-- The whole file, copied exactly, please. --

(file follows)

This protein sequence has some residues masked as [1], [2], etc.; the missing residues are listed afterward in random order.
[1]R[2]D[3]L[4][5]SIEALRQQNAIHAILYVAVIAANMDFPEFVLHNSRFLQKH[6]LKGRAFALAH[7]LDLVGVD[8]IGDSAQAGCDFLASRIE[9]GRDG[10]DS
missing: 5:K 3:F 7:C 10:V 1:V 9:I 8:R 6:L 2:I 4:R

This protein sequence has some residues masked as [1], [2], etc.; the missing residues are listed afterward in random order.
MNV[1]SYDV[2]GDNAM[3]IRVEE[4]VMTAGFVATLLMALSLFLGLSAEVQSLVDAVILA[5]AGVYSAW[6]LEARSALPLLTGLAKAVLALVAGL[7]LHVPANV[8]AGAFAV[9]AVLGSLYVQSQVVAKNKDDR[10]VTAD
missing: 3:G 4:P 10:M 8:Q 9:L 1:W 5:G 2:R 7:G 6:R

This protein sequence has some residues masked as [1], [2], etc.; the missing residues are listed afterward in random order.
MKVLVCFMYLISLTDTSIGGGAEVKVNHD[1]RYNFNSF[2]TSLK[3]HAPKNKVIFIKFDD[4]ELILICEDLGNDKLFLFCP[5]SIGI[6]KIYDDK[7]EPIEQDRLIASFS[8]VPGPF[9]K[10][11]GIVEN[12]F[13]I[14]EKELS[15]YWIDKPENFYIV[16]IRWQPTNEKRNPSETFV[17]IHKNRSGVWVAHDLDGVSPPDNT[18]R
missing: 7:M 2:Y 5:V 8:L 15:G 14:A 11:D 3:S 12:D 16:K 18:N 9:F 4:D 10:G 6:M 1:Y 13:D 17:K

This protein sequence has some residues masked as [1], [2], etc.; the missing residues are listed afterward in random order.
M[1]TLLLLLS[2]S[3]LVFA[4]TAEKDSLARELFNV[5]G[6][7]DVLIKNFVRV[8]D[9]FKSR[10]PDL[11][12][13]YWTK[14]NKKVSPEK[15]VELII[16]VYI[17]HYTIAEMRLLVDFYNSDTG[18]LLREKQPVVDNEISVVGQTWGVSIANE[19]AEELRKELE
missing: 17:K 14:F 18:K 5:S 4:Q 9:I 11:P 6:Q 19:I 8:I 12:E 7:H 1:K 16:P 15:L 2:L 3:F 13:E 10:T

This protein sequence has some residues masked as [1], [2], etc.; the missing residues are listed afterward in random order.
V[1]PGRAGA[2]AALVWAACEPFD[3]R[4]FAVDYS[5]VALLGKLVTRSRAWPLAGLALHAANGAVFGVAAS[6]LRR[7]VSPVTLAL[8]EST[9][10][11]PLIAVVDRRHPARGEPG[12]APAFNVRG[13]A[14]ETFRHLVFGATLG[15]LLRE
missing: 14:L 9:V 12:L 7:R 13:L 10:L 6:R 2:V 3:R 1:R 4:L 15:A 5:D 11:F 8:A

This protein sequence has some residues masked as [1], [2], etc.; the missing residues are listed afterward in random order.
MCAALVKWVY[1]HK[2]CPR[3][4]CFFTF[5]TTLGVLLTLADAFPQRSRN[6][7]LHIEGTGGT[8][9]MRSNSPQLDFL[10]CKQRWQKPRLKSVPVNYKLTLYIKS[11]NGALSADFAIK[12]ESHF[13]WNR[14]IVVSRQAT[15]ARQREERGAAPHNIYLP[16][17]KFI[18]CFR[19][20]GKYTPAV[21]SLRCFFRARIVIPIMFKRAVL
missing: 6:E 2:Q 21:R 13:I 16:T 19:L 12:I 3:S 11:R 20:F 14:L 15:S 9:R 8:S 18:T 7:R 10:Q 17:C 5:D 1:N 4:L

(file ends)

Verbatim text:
This protein sequence has some residues masked as [1], [2], etc.; the missing residues are listed afterward in random order.
[1]R[2]D[3]L[4][5]SIEALRQQNAIHAILYVAVIAANMDFPEFVLHNSRFLQKH[6]LKGRAFALAH[7]LDLVGVD[8]IGDSAQAGCDFLASRIE[9]GRDG[10]DS
missing: 5:K 3:F 7:C 10:V 1:V 9:I 8:R 6:L 2:I 4:R

This protein sequence has some residues masked as [1], [2], etc.; the missing residues are listed afterward in random order.
MNV[1]SYDV[2]GDNAM[3]IRVEE[4]VMTAGFVATLLMALSLFLGLSAEVQSLVDAVILA[5]AGVYSAW[6]LEARSALPLLTGLAKAVLALVAGL[7]LHVPANV[8]AGAFAV[9]AVLGSLYVQSQVVAKNKDDR[10]VTAD
missing: 3:G 4:P 10:M 8:Q 9:L 1:W 5:G 2:R 7:G 6:R

This protein sequence has some residues masked as [1], [2], etc.; the missing residues are listed afterward in random order.
MKVLVCFMYLISLTDTSIGGGAEVKVNHD[1]RYNFNSF[2]TSLK[3]HAPKNKVIFIKFDD[4]ELILICEDLGNDKLFLFCP[5]SIGI[6]KIYDDK[7]EPIEQDRLIASFS[8]VPGPF[9]K[10][11]GIVEN[12]F[13]I[14]EKELS[15]YWIDKPENFYIV[16]IRWQPTNEKRNPSETFV[17]IHKNRSGVWVAHDLDGVSPPDNT[18]R
missing: 7:M 2:Y 5:V 8:L 15:G 14:A 11:D 3:S 12:D 16:K 18:N 9:F 4:D 10:G 6:M 1:Y 13:D 17:K

This protein sequence has some residues masked as [1], [2], etc.; the missing residues are listed afterward in random order.
M[1]TLLLLLS[2]S[3]LVFA[4]TAEKDSLARELFNV[5]G[6][7]DVLIKNFVRV[8]D[9]FKSR[10]PDL[11][12][13]YWTK[14]NKKVSPEK[15]VELII[16]VYI[17]HYTIAEMRLLVDFYNSDTG[18]LLREKQPVVDNEISVVGQTWGVSIANE[19]AEELRKELE
missing: 17:K 14:F 18:K 5:S 4:Q 9:I 11:P 6:Q 19:I 8:I 12:E 7:H 1:K 16:P 15:L 2:L 3:F 13:E 10:T

This protein sequence has some residues masked as [1], [2], etc.; the missing residues are listed afterward in random order.
V[1]PGRAGA[2]AALVWAACEPFD[3]R[4]FAVDYS[5]VALLGKLVTRSRAWPLAGLALHAANGAVFGVAAS[6]LRR[7]VSPVTLAL[8]EST[9][10][11]PLIAVVDRRHPARGEPG[12]APAFNVRG[13]A[14]ETFRHLVFGATLG[15]LLRE
missing: 14:L 9:V 12:L 7:R 13:L 10:L 6:R 2:V 3:R 1:R 4:L 15:A 5:D 11:F 8:A

This protein sequence has some residues masked as [1], [2], etc.; the missing residues are listed afterward in random order.
MCAALVKWVY[1]HK[2]CPR[3][4]CFFTF[5]TTLGVLLTLADAFPQRSRN[6][7]LHIEGTGGT[8][9]MRSNSPQLDFL[10]CKQRWQKPRLKSVPVNYKLTLYIKS[11]NGALSADFAIK[12]ESHF[13]WNR[14]IVVSRQAT[15]ARQREERGAAPHNIYLP[16][17]KFI[18]CFR[19][20]GKYTPAV[21]SLRCFFRARIVIPIMFKRAVL
missing: 6:E 2:Q 21:R 13:I 16:T 19:L 12:I 3:S 11:R 20:F 14:L 15:S 9:R 8:S 18:T 7:R 10:Q 17:C 5:D 1:N 4:L